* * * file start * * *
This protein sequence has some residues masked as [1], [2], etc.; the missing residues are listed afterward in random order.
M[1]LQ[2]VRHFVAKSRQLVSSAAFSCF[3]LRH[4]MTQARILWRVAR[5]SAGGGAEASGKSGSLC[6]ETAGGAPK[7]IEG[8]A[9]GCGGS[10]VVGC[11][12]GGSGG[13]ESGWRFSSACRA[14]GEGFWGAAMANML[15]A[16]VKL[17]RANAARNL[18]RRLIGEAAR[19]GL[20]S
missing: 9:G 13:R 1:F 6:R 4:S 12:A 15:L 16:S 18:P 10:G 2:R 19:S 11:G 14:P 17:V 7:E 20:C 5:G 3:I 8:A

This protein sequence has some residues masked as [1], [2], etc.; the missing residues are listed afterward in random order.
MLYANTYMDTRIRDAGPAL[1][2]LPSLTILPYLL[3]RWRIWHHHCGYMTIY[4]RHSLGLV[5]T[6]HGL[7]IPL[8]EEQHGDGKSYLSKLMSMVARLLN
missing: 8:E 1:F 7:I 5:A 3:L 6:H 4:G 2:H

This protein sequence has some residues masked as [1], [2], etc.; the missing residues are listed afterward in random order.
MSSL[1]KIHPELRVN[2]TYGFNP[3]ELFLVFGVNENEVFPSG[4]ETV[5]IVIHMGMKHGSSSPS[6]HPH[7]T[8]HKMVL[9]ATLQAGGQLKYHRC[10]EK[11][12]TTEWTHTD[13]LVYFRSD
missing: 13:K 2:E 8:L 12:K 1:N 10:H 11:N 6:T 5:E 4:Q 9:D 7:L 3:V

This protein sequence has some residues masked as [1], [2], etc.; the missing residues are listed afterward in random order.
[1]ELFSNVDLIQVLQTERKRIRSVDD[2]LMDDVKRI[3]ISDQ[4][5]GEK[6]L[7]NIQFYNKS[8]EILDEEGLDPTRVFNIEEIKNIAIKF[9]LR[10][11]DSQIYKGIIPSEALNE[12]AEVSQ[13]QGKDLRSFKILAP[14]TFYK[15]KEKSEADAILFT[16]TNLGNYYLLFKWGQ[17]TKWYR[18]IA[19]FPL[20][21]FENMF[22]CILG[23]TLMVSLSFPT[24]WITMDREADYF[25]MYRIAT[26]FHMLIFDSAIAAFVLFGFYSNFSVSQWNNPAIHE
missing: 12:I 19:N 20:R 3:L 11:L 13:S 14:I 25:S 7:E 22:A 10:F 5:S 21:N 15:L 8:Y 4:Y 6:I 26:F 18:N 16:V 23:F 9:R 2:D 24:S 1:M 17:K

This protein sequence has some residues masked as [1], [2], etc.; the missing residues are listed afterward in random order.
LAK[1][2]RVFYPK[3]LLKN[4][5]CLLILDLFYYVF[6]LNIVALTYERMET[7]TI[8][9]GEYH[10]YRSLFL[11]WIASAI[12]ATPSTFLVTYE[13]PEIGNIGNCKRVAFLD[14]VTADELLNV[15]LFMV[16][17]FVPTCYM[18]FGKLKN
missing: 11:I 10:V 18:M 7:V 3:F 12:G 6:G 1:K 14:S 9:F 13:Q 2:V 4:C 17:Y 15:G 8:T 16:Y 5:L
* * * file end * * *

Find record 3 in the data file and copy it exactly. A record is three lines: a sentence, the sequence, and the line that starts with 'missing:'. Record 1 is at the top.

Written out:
This protein sequence has some residues masked as [1], [2], etc.; the missing residues are listed afterward in random order.
MSSL[1]KIHPELRVN[2]TYGFNP[3]ELFLVFGVNENEVFPSG[4]ETV[5]IVIHMGMKHGSSSPS[6]HPH[7]T[8]HKMVL[9]ATLQAGGQLKYHRC[10]EK[11][12]TTEWTHTD[13]LVYFRSD
missing: 13:K 2:E 8:L 12:K 1:N 10:H 11:N 6:T 5:E 4:Q 9:D 7:L 3:V